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Assuming Ann is Catholic and married to Bob. She later gets a civil divorce from Bob and gets married outside the church to Chris. Bob later dies.

Is Ann's new marriage now valid? If not, can she get a dispensation? Or does she need to marry Chris a second time?

3

Canon lawyer Cathy Caridi has actually discussed this very question on her blog, Canon Law Made Easy.

To briefly summarize her excellent article, canon law, following Catholic theology, does not recognize divorce as the end of a marriage, and so not recognize the validity of a marriage while either potential spouse is currently married. It follows that Ann and Chris are not, in the eyes of the Church, married at all. And of course it follows from that that there's no second marriage to become valid.

What Ann and Chris need to do to "regularize their situation" (that is, to ensure that they are living within the rules of the Church, but more importantly that they are living their lives rightly before God) is, firstly, to talk to their parish priest. It is likely that he will want to discuss the whole situation with them, and understand how they came to this point and what they understand of the Church's understanding of marriage. They will need to go to Confession and confess their sins, including the sin of adultery (which they committed by living together while Ann and Bob were still married, that is, while Bob was living) as well as fornication (which they committed by living together without marriage after Bob's death).

Then what? They certainly have an existing relationship, which they presumably believed was a real marriage. What they have to do now is to get that "putative marriage" (as it's technically called) validated. This can happen through the processes of radical sanation or convalidation (the likely next step in this case). How this is done is well explained in Andrew Leach's answer here as well as in other answers about validation of a marriage throughout this site.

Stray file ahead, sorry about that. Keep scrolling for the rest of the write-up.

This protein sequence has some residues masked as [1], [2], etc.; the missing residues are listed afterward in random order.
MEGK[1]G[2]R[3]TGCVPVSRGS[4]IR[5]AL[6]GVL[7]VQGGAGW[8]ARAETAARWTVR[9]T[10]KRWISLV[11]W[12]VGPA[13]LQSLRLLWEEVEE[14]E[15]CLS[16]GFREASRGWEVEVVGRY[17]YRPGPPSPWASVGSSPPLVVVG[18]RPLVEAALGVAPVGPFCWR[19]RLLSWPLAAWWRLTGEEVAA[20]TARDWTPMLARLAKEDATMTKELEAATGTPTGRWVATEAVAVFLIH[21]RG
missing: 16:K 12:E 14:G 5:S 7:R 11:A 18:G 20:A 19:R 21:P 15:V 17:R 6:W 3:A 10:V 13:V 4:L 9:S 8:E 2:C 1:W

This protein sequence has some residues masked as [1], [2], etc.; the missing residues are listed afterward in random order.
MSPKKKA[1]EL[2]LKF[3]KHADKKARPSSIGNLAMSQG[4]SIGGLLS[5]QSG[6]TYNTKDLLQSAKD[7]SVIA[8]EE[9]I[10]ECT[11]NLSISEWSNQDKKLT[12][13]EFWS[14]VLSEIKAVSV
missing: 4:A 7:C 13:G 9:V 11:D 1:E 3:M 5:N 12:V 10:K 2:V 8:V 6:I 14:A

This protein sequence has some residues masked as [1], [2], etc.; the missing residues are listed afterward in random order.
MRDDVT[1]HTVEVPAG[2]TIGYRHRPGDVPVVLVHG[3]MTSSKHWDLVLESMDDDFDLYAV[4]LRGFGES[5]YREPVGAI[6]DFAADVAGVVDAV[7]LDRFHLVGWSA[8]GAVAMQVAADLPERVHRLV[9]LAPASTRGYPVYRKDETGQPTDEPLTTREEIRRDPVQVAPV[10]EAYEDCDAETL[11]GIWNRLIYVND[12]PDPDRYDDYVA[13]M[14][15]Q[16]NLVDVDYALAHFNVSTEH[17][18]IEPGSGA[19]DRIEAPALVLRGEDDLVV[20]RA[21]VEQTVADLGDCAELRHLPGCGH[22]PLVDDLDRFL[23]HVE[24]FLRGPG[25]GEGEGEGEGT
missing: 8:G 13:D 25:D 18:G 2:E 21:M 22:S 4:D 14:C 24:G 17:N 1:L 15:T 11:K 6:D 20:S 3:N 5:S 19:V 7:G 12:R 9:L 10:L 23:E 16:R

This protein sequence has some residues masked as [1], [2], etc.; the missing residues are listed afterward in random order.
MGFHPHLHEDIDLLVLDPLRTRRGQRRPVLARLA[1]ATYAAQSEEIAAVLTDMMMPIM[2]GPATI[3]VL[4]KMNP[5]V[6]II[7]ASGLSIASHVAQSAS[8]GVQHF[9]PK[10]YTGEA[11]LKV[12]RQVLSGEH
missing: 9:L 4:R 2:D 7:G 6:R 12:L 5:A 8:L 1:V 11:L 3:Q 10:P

• Also if I were the priest I wouldn't allow Ann marry Chris but as a penance, after the confession, I would command her to stay single and abstain from any future relationships in order to offer reparation for the harm she caused to Bob and God. But I know today's priest are weak and cause people to suffer in purgatory instead of here on earth. – Grasper Aug 1 '17 at 12:29
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    I agree with most of this answer, but it seems to me that "sin of fornication" applies to the time after Bob died; while Bob was alive, sexual intercourse between Alice and Chris was adultery, not formication. – Andreas Blass Aug 1 '17 at 23:52
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Ann would be in an invalid marriage with Chris:

Can. 1085 §1. A person bound by the bond of a prior marriage, even if it was not consummated, invalidly attempts marriage.

§2. Even if the prior marriage is invalid or dissolved for any reason,* it is not on that account permitted to contract another before the nullity or dissolution of the prior marriage is established legitimately and certainly.

*such as by Bob's death, as in your scenario

Ann would have to convalidate her marriage (i.e., marry Chris).

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